While most Justices dissent with respect, Justice Scalia in his acerbic oral opinion covered a range of topics whether or not they had any relevance to the Arizona case. He noted that President Obama recently used an executive order to accomplish some of the goals of the DREAM Act, by exempting certain young people from deportation. Bringing that up showed remarkable immaturity as it came well after the Arizona case was argued and was legally irrelevant to the issue at hand. He also asked, “Would the states conceivably have entered into the union if the Constitution itself contained the court’s holding?” What he meant is that if Arizona had known this view, they never would have joined the United States in the first place.
To support his claim Scalia went back into history to examine the role of states in policing immigration in the first 100 years of the Republic. He did not stop to consider what kind of immigration the states (especially the Southern ones) handled in those days; much of it had to do with slavery. This approach is a particular weakness of judges who adhere to the “original intent” school of thought, without updating it for the times we live in.
Arizona will go ahead and apply “papers please” provision—but must do so in a manner consistent with constitutional rights. If civil rights are violated, the law will be enjoined again by the lower court. Furthermore, the aggrieved parties will be able to sue Arizona for damages under federal law. The ruling on Arizona’s law sends a strong signal to the five other states that have passed similar measures. Alabama, Georgia, South Carolina, Indiana and Utah must now review their own laws and strike down the provisions that do not comply with the Supreme Court ruling. The California Senate recently voted to approve the California Trust Act, dubbed as the “anti-Arizona” bill. It essentially blocks local police from referring a detainee to immigration officials for deportation unless that person has been convicted of a violent or serious felony, deferring to the federal government on immigration enforcement.
Understanding Supreme Court Decisions
There are different reactions to Supreme Court decisions. Some people burst with joy or are reduced to despair just because of the decision itself. I prefer to take a logical approach and look at the reasons for the ruling and understand them. The Dred Scott Decision plunged the nation headlong into civil war and Plessy v. Ferguson legalized segregation in this country based on the statute of separate but equal facilities. Brown v. Board of Education of Topeka, Kansas, overturned Plessy v. Ferguson at a later time in our history.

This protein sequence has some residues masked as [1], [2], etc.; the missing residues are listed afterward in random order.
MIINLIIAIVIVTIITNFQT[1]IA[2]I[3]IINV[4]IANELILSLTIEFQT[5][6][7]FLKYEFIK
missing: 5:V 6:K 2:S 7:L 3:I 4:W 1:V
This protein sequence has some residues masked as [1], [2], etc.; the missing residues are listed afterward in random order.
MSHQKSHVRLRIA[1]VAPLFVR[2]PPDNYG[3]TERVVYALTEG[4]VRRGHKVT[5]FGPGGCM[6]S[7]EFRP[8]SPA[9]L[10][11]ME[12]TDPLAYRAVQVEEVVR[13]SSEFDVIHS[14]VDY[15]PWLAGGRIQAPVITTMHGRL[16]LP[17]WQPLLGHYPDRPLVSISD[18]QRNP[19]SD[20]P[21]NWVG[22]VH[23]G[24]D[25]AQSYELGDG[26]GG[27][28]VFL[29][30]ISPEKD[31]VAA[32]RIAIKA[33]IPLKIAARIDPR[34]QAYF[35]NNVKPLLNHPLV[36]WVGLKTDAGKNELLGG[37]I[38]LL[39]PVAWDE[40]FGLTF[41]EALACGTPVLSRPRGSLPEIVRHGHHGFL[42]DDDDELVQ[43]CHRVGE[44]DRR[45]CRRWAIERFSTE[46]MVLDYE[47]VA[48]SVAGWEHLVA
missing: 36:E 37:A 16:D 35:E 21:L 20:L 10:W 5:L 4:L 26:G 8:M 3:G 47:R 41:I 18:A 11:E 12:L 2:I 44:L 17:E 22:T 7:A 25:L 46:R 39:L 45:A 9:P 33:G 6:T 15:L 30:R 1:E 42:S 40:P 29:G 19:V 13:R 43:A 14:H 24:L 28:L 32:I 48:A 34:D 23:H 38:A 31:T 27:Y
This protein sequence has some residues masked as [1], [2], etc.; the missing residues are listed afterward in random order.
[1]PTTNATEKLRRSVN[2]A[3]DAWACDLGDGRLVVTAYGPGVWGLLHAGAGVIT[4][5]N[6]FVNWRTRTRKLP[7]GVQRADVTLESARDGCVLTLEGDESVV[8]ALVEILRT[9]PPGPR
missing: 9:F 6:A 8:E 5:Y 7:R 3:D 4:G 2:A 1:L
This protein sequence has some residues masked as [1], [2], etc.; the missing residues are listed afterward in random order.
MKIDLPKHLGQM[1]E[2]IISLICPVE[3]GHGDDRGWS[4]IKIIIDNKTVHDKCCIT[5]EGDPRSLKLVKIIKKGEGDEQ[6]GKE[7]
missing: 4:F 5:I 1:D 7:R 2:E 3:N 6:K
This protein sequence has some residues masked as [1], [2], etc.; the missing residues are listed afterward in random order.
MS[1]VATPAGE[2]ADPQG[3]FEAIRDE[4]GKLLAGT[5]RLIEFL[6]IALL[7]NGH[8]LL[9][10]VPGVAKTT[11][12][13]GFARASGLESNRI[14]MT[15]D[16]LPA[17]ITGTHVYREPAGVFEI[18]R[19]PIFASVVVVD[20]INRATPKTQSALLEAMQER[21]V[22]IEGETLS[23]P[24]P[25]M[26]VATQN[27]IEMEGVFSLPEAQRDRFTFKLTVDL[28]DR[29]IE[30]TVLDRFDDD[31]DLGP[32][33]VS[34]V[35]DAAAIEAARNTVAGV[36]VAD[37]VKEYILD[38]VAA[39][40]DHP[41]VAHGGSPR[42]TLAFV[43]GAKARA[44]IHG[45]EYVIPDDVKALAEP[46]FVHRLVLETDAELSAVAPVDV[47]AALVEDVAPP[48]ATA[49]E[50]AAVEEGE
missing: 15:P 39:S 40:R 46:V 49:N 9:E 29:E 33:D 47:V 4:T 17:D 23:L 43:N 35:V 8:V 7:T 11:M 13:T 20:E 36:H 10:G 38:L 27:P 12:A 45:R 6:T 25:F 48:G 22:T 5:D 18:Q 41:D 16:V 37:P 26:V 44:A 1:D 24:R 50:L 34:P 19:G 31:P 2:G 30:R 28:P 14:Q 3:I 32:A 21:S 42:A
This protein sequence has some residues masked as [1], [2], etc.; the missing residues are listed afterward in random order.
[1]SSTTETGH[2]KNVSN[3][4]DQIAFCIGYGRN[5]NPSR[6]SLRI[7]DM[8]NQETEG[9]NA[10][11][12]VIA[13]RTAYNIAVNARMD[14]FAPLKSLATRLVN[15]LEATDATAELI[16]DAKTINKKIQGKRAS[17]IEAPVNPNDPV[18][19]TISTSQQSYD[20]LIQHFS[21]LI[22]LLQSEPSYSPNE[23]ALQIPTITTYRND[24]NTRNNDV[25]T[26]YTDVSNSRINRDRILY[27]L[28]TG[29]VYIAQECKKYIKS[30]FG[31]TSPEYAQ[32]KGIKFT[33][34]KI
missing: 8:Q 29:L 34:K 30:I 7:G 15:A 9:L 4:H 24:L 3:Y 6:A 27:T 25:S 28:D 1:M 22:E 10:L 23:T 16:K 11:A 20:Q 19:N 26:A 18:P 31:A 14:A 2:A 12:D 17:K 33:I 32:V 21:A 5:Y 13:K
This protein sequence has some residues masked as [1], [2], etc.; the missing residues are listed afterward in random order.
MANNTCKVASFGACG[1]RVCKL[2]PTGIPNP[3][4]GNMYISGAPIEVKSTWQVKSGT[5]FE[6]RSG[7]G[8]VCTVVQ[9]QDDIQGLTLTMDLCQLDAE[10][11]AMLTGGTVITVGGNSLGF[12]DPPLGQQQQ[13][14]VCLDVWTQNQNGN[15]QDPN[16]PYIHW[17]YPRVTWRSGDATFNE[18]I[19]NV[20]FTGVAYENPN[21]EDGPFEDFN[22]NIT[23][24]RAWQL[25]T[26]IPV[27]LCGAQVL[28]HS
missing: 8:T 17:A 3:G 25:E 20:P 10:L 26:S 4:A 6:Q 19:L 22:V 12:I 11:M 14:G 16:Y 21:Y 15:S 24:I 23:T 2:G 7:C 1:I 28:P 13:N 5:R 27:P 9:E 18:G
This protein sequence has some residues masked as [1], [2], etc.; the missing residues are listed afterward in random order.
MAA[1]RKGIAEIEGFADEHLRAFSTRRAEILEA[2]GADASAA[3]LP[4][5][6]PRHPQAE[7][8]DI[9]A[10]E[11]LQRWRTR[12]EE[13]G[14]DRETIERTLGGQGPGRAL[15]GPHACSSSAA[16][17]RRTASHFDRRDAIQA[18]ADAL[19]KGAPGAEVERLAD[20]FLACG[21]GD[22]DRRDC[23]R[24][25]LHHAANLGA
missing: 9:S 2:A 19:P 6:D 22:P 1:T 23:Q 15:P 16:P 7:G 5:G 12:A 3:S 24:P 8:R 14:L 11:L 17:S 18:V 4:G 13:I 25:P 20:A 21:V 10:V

On the same day, it passed the Arizona Immigration judgment, the court also ruled the Stolen Valor act unconstitutional, asserting that lying about your military record is defensible as free speech under the First Amendment. We must keep in mind that Supreme Court decisions are always a matter of context, reflect the times we live in, are built on precedents and ultimately uphold the rule of law. Just because you don’t agree with a decision does not make it wrong or the Court, a political tool of the opposition. The Court’s decisions reflect the interpretation of nine judicial experts at a particular point in time.
The most important message from this decision is that a long-term solution—one that is tough, fair and practical—for a broken immigration system must come from Congress.
Jawahar “Joe” Samagond is a technology communications professional based in Northern California. Originally from Bombay, India he has spent time on both coasts (Boston and San Francisco). He is an avid reader and serves on the Fremont Library Advisory Commission. He is interested in global politics, science and social trends. More about his thoughts athttp://joes9.wordpress.com.